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Three-phase AC System Impedance Measurement Unit (IMU) using Chirp Signal Injection

Fig. 1. (a) Chirp signal example.
Power electronics technology has infiltrated the power processing and generation fields in contemporary electric power systems. Power electronic technology provides exceptional performance the negative incremental impedance characteristics of the converters introduces the possibility of system instability. Similar to DC power systems, the stability in balanced three-phase AC systems can be analyzed using the output and input impedances at the interface in the synchronous d-q coordinates. Within this scenario, there is a need to fully characterize the impedances of the various AC interfaces in electrical power systems.

The frequency sweep method widely used in literature takes a long time to extract the whole impedance curve, especially at low frequency range. This paper proposes using a chirp signal, which is one kind of wide bandwidth signal, to increase the measurement speed.

Figure 1 shows an example of chirp signal. Compared to other wide bandwidth signals, it has a low crest factor and a controlled spectrum shape.

As a wide bandwidth signal, the chirp signal spreads the energy over a frequency range, which results in a lower SNR compared to the sinusoidal signal used in a frequency sweep. A corresponding data procedure used with the chirp signal is developed. It includes oversampling the raw signals to increase the analog-to-digital conversion resolution, cross correlation to remove the non-correlated noise, and frequency domain averaging to further improve the signal SNR. The method is tested with both linear and nonlinear load. Figure 2 shows the measurement result of a diode rectifier when compared to the simulation result, which is extracted using a frequency sweep method. The two results show a good match.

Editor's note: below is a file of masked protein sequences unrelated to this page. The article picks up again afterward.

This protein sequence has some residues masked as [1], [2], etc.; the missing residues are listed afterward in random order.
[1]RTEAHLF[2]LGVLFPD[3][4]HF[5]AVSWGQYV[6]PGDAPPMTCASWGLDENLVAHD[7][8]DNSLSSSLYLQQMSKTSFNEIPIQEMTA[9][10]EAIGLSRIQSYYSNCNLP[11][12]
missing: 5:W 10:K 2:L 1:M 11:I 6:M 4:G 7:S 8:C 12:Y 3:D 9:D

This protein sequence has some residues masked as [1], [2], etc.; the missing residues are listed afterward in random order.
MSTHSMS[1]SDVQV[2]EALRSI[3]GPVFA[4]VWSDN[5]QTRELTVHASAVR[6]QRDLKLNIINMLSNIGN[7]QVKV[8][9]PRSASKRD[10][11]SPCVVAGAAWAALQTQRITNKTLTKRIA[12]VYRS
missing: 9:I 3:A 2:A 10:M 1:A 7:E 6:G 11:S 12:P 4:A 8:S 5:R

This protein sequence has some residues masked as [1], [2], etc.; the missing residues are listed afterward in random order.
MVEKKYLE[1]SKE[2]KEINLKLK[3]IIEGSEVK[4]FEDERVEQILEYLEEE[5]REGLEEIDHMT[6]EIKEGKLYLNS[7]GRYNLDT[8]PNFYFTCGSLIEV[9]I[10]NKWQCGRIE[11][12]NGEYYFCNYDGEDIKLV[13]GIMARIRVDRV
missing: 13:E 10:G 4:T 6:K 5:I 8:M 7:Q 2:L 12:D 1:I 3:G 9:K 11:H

Fig. 1. (b)
Fig. 2. (a) Input impedance of a diode rectifier
(Solid line: measurement result; circles: simulation result).



Fig. 2. (b)
Figure 2. (c)



Figure 2. (d)
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